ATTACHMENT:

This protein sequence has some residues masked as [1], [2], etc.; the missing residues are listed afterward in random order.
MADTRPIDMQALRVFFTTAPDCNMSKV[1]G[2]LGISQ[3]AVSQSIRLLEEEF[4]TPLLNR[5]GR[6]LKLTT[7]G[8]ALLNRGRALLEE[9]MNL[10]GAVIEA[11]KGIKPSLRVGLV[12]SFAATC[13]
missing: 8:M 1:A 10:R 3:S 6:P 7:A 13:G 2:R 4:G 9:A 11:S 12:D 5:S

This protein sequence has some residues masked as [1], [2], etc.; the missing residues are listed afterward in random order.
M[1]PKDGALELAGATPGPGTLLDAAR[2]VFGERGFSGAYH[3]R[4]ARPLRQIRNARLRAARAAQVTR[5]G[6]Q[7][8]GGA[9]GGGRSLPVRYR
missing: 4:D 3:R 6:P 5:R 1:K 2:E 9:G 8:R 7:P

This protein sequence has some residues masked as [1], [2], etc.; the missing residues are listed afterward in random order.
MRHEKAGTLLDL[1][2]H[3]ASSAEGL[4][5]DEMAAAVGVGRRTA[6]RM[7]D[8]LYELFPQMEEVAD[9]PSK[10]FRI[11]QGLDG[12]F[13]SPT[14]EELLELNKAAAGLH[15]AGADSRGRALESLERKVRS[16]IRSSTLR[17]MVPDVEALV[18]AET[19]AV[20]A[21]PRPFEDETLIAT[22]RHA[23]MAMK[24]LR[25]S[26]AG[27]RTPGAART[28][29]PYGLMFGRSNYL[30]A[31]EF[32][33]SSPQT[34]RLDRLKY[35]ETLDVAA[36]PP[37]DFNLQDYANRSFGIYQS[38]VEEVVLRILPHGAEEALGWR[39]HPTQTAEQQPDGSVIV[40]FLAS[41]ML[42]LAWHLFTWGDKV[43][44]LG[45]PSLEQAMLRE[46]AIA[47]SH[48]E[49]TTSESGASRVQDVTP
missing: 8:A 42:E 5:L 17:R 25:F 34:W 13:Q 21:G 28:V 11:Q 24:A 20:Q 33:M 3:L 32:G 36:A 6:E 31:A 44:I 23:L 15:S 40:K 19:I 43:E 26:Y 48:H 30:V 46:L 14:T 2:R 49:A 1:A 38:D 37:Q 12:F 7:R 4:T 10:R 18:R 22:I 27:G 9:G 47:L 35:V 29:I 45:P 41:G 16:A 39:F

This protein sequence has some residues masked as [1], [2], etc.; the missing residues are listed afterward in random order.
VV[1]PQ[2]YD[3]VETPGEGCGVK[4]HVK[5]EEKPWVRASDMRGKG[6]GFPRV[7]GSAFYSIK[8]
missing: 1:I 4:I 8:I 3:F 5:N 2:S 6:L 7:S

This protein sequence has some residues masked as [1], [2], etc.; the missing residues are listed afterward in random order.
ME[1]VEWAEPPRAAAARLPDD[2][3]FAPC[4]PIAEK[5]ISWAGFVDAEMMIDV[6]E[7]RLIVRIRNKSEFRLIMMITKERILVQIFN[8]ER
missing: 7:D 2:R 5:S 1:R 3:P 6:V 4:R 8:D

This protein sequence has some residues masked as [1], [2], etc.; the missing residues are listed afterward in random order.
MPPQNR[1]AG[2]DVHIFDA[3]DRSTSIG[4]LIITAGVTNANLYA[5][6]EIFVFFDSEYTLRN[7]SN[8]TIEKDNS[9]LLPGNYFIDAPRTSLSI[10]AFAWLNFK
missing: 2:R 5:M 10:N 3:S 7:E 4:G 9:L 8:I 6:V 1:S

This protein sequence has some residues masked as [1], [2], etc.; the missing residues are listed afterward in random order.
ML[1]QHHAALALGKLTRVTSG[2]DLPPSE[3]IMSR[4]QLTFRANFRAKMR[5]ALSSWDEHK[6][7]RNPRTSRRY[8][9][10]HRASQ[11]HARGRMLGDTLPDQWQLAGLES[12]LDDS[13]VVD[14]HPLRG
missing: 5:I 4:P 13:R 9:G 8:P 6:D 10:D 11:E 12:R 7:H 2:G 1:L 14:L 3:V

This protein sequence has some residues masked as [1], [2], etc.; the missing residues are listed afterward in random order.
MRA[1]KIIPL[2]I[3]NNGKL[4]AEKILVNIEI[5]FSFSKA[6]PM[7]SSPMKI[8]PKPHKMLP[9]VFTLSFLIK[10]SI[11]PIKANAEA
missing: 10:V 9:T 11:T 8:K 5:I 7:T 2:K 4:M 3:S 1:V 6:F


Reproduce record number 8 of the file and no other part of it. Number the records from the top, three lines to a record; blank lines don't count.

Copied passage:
This protein sequence has some residues masked as [1], [2], etc.; the missing residues are listed afterward in random order.
MRA[1]KIIPL[2]I[3]NNGKL[4]AEKILVNIEI[5]FSFSKA[6]PM[7]SSPMKI[8]PKPHKMLP[9]VFTLSFLIK[10]SI[11]PIKANAEA
missing: 10:V 9:T 11:T 8:K 5:I 7:T 2:K 4:M 3:S 1:V 6:F